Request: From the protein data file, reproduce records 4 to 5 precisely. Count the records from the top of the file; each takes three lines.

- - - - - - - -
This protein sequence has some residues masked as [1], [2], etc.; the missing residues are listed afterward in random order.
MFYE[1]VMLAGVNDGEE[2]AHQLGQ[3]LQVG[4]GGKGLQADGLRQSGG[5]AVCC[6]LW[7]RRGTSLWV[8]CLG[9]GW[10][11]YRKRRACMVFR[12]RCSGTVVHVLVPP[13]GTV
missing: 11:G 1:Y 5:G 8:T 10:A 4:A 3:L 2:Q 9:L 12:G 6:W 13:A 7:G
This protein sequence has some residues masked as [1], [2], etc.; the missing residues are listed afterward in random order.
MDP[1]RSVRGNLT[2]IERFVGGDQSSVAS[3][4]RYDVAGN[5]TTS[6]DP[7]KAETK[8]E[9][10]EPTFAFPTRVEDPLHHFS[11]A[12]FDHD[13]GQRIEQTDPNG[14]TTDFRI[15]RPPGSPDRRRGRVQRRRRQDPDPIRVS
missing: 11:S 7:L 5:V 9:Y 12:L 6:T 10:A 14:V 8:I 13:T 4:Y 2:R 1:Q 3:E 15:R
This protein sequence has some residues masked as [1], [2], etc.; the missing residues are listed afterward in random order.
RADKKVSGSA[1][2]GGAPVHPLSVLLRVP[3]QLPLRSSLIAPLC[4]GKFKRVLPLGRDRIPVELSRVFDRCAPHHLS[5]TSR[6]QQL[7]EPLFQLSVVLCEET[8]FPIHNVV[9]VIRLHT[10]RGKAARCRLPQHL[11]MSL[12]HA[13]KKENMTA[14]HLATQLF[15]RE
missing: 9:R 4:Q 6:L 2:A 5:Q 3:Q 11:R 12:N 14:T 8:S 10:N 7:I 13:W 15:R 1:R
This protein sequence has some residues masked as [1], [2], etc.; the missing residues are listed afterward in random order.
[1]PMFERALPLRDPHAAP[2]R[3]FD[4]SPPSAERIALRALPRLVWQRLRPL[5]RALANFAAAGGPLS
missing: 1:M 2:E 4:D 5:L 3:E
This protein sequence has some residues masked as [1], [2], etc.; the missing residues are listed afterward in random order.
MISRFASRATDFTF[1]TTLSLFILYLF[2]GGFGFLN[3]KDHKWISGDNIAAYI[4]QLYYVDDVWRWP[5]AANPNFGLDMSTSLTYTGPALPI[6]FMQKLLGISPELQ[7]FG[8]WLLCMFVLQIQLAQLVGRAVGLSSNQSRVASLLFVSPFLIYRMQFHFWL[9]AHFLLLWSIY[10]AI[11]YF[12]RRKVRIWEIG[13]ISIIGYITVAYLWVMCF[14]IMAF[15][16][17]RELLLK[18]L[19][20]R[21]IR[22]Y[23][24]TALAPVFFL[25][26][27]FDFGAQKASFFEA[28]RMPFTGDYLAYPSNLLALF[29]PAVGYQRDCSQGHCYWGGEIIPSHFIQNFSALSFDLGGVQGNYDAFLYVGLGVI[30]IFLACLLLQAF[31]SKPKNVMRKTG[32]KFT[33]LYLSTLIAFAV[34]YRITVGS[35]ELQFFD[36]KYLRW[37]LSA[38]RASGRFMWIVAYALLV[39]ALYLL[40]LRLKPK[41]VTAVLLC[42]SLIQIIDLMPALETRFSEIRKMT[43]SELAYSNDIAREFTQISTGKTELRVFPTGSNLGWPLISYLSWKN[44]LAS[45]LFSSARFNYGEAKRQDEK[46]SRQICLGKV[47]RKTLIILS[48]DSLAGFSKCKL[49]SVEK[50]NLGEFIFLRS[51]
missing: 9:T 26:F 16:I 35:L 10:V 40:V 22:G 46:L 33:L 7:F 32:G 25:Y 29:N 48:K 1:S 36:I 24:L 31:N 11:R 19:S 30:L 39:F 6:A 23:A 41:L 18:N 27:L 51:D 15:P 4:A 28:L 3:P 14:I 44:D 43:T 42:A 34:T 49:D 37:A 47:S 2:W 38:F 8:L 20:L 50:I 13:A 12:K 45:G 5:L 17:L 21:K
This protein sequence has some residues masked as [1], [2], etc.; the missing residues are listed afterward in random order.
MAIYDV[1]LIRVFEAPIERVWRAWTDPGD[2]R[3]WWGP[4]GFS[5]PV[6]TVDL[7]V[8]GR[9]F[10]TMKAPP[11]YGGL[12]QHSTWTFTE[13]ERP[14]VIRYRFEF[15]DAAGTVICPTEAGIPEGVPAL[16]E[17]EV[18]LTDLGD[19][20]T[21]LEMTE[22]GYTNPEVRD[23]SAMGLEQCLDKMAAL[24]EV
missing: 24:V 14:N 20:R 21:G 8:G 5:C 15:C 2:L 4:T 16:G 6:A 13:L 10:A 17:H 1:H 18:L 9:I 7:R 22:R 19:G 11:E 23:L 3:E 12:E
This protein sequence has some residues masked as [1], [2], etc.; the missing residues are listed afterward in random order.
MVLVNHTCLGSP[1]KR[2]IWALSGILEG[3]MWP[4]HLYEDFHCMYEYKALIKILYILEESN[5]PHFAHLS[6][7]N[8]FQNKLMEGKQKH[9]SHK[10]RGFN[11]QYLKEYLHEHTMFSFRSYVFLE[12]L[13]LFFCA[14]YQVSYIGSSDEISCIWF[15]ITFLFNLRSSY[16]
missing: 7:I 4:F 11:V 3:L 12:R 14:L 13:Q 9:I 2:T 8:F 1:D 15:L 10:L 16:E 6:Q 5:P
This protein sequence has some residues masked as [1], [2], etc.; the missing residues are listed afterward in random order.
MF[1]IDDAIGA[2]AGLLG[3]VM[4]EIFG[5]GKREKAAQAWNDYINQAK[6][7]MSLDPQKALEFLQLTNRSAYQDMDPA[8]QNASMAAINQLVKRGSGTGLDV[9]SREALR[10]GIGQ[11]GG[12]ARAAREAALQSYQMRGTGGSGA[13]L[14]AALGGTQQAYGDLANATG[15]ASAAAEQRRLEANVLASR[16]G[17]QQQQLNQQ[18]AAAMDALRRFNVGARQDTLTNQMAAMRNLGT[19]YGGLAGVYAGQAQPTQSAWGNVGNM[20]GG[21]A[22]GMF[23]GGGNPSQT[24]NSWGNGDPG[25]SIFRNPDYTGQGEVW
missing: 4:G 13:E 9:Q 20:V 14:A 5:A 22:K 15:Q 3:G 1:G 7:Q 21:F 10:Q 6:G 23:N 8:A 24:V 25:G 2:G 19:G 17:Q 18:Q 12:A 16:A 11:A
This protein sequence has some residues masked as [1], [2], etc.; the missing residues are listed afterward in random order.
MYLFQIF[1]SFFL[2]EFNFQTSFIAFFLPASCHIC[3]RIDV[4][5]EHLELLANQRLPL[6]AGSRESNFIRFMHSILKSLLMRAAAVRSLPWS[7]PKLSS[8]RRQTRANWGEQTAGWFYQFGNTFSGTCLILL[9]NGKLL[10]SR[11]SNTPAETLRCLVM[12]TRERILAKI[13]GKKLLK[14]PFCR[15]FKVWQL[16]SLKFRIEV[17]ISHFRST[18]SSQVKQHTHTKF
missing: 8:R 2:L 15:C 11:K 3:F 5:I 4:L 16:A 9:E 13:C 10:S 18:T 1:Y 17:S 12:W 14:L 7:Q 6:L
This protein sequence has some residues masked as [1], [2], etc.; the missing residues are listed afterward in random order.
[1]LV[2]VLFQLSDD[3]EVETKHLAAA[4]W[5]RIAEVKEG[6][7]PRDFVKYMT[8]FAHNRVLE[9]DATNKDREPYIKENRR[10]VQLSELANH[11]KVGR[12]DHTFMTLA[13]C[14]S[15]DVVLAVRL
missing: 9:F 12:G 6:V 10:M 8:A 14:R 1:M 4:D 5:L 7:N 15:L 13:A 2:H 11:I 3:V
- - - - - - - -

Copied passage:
This protein sequence has some residues masked as [1], [2], etc.; the missing residues are listed afterward in random order.
[1]PMFERALPLRDPHAAP[2]R[3]FD[4]SPPSAERIALRALPRLVWQRLRPL[5]RALANFAAAGGPLS
missing: 1:M 2:E 4:D 5:L 3:E
This protein sequence has some residues masked as [1], [2], etc.; the missing residues are listed afterward in random order.
MISRFASRATDFTF[1]TTLSLFILYLF[2]GGFGFLN[3]KDHKWISGDNIAAYI[4]QLYYVDDVWRWP[5]AANPNFGLDMSTSLTYTGPALPI[6]FMQKLLGISPELQ[7]FG[8]WLLCMFVLQIQLAQLVGRAVGLSSNQSRVASLLFVSPFLIYRMQFHFWL[9]AHFLLLWSIY[10]AI[11]YF[12]RRKVRIWEIG[13]ISIIGYITVAYLWVMCF[14]IMAF[15][16][17]RELLLK[18]L[19][20]R[21]IR[22]Y[23][24]TALAPVFFL[25][26][27]FDFGAQKASFFEA[28]RMPFTGDYLAYPSNLLALF[29]PAVGYQRDCSQGHCYWGGEIIPSHFIQNFSALSFDLGGVQGNYDAFLYVGLGVI[30]IFLACLLLQAF[31]SKPKNVMRKTG[32]KFT[33]LYLSTLIAFAV[34]YRITVGS[35]ELQFFD[36]KYLRW[37]LSA[38]RASGRFMWIVAYALLV[39]ALYLL[40]LRLKPK[41]VTAVLLC[42]SLIQIIDLMPALETRFSEIRKMT[43]SELAYSNDIAREFTQISTGKTELRVFPTGSNLGWPLISYLSWKN[44]LAS[45]LFSSARFNYGEAKRQDEK[46]SRQICLGKV[47]RKTLIILS[48]DSLAGFSKCKL[49]SVEK[50]NLGEFIFLRS[51]
missing: 9:T 26:F 16:I 35:L 10:V 40:V 22:G 46:L 33:L 7:F 32:G 25:Y 29:N 48:K 1:S 36:I 24:L 31:N 11:R 19:S 30:L 39:F 6:A 23:A 41:L 18:N 27:L 51:D 15:P 4:A 28:L 3:P 14:I 44:D 43:T 42:A 34:T 49:D 37:A 47:S 2:W 38:F 8:L 20:L 50:I 13:A 12:K 45:G 5:L 17:L 21:K